Is Paris accessible for wheelchair travellers?

I believe that reaching my goals in life has more to do with the excuses my mind could invent than those that could be seen as legitimate. Granted, I have the disability of quadriplegia and use a wheelchair, and some may see those reasons as valid. I maintain it is more disabling to use excuses as genuine reasons to not pursue a goal.

However, the fact remains that Paris doesn’t have the best reputation for wheelchair travellers. Access obstacles do exist and I can’t magically make them disappear just by thinking positively. So what do I do when I am confronted by inaccessibility when I travel to Paris?

Is Paris Living in the Dark Ages?

You might wonder why I would bother going to Paris if the French virtually invented winding staircases and tiny multi-floored buildings. Why not just go to some modern city, where I can wile away my holiday going up and down lifts and watching automatic toilet doors slide open and close? Why indeed? Because to me, limited access is just an excuse for not having adventures. It’s just an excuse to not strive for more, to not live my life and to not reach my goals. So far, in the years I’ve travelled, everything has worked out in the end – yes, sometimes after tears and swear words. I have to travel with a combination of foolishness, and extreme preparation to the point of insanity.

Airport Access in Paris

When I landed at Paris Charles De Gaulle airport, I thought, “Wow. This looks so modern.” How wrong was I… Monsieur Airport led me to an escalator. Not a stepped escalator. Not a flat horizontal travelator. Non. An extremely steep, moving ramp(elator), , so long I couldn’t see the end. “Où est l’ascenseur?” I practically shrieked. “There is no lift on this level Madame,” came the reply, “Many wheelchair users travel on this system without issue.” I love that argument. So logical. I decided I’d feel too vulnerable going down this moving ramp facing forward – it was far too steep. Having realised I had absolutely no other choice (except to go back home) I turned my wheelchair around and reversed onto the ramp. Great. Now I couldn’t see where I was going (although my frazzled ‘I’ve just flown from Australia’ brain decided that Hell was a distinct possibility). I do maintain that it’s the worst moments that (sometimes) make the best adventures. But I’m not always that positive. Sometimes a wine or three helps. My motorised wheelchair power can last all day, up hill and down dale. It has a lot more energy than me at times! So, unless I need to travel to another town (in which case I’d catch a train), my wheelchair is a handy mode of travel. However. Yes, there had to be a downside.  Using a wheelchair can mean a rude smack in the face at times. Often, in Paris, I’ll joyfully wander off to find a building, café or shop I’d read about, only to be confronted by steps. It’s Paris after all. It’s squillions of years old. On one of these occasions, I decided to sit outside the café I’d set out to find and if not enjoy the delights I’d been told were inside, then at least experience the French café culture outside. Ah well. At least I’m in Paris! So I squeezed into a little spot and made myself comfy with une verre de vin blanc. During that hour I chatted to two guys sitting on one side of me who were from Canada and an older lady from France on the other. It doesn’t matter that she spoke only a little English and I didn’t speak much French then, we just used up all the words we had and when we had none – we just smiled happily at each other. She taught me how to say good-bye in a way that suited the occasion. Being a year ago, the actual words have left my memory! During my trips to Paris, if I was confronted by a speciality shop without access, I briefly thought, ‘Grrr’ (and sometimes worse), before moving on to find another shop of the same type. Let’s face it, there’s a fromagerie, boulangerie and pharmacie on every street. At least one had to be accessible! There is no point being annoyed about something that can’t be changed. I would only be spoiling my (and other’s) fun. And, I would be annoyed a lot! So while I can’t control the physical obstacles, I do have control of the ones in my mind. Now I often don’t even see the inaccessible parts of Paris. I just focus on what I can do, not what I can’t.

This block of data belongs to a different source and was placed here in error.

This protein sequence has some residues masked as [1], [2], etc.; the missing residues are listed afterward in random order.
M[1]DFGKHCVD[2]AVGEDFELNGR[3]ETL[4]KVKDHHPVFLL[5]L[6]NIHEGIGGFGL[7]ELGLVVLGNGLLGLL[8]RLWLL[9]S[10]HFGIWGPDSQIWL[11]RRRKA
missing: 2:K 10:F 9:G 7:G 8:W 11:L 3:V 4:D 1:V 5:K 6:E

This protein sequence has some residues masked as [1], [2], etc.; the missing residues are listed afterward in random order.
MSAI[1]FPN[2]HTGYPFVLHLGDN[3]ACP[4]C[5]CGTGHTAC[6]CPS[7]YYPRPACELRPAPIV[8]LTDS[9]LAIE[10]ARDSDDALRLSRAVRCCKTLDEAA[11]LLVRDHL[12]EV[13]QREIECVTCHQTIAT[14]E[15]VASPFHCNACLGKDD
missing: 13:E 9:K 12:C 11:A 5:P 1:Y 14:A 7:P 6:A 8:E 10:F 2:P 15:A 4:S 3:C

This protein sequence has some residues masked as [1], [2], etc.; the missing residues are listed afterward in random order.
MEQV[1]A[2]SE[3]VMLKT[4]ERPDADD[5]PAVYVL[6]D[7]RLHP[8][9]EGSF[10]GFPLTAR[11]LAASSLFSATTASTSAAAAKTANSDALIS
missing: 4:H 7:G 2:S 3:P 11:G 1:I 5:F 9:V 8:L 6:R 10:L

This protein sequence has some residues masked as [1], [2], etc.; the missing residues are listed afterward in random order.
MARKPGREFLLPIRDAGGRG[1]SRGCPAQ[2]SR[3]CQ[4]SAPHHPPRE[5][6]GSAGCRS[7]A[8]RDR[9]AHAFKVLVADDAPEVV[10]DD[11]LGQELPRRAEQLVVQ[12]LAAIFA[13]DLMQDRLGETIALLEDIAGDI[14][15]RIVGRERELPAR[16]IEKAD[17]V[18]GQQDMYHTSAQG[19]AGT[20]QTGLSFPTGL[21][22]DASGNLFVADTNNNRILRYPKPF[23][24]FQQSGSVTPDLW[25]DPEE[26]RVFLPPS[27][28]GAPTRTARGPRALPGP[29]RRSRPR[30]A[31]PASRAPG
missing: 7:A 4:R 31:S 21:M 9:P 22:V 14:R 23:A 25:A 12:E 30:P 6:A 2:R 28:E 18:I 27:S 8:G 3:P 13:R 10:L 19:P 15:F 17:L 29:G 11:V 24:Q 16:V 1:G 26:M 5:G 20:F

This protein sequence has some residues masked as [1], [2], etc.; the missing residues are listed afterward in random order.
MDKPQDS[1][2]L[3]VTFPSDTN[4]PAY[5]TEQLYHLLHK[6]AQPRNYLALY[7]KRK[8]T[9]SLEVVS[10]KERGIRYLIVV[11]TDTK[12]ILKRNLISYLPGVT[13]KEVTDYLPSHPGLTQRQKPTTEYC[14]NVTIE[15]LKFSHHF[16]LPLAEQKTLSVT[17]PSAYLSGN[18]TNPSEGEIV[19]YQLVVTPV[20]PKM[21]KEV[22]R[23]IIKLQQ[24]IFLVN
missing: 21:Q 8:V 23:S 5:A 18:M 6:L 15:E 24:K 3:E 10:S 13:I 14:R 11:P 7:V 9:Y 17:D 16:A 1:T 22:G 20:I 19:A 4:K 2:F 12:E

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About Sandra E Brown

I withdrew from my Masters (Neuropsychology) to write a blog instead, and to teach English as a second language. Life is too short to be doing something you want to retire from at 65! I now live in Paris, France.
This entry was posted in Adapting to a new country, Difficulties integrating in new country, Disability, Excuses versus life, Integration in a new country, Living in Paris, Motorised wheelchair, Paris, Quadriplegia. Bookmark the permalink.

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